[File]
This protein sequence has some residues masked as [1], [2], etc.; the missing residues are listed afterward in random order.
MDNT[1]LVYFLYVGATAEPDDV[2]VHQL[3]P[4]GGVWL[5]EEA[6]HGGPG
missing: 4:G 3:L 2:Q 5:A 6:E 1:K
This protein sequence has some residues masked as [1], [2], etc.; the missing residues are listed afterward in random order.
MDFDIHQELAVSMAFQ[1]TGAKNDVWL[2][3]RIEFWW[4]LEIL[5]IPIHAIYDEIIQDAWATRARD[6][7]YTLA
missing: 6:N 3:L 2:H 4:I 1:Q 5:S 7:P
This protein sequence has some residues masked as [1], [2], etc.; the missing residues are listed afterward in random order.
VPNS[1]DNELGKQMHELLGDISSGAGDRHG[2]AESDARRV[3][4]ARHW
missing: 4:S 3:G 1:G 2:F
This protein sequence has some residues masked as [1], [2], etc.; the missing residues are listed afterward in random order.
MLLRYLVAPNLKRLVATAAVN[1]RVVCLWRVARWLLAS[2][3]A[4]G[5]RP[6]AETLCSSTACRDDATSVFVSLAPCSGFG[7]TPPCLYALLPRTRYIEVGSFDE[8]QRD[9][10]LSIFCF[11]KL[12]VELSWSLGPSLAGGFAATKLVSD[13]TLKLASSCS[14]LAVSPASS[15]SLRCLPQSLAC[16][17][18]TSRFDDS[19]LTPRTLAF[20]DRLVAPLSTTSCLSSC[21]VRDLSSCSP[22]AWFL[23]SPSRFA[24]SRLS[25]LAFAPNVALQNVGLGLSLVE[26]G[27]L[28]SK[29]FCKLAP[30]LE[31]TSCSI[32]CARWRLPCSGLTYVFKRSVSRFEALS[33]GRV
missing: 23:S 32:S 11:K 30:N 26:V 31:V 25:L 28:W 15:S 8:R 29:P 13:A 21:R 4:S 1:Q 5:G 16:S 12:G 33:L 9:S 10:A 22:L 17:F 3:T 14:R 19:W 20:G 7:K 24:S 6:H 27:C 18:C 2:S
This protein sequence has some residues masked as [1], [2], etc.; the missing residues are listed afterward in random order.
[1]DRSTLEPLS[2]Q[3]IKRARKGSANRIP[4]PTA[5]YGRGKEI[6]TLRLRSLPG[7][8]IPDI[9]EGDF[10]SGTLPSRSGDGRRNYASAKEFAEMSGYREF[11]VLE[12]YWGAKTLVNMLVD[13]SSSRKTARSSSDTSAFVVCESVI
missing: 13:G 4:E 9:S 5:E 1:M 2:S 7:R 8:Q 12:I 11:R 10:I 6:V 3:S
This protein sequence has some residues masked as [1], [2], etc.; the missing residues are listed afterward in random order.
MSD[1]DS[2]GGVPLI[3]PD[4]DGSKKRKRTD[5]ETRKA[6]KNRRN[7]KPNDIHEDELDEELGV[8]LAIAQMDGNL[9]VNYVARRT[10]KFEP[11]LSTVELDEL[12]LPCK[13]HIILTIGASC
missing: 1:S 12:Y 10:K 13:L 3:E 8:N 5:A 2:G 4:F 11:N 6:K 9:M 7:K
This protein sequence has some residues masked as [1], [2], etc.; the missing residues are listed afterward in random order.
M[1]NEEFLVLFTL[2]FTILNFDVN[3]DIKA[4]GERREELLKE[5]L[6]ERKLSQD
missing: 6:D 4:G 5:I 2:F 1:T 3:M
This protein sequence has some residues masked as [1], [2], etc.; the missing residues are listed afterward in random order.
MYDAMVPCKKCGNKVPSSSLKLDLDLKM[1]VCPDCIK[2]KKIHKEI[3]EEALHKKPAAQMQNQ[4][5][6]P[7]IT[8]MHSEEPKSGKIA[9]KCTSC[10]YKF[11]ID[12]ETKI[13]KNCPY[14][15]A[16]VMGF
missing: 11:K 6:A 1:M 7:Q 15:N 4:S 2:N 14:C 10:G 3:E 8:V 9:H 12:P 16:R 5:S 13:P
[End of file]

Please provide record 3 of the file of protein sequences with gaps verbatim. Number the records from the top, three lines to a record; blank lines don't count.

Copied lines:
This protein sequence has some residues masked as [1], [2], etc.; the missing residues are listed afterward in random order.
VPNS[1]DNELGKQMHELLGDISSGAGDRHG[2]AESDARRV[3][4]ARHW
missing: 4:S 3:G 1:G 2:F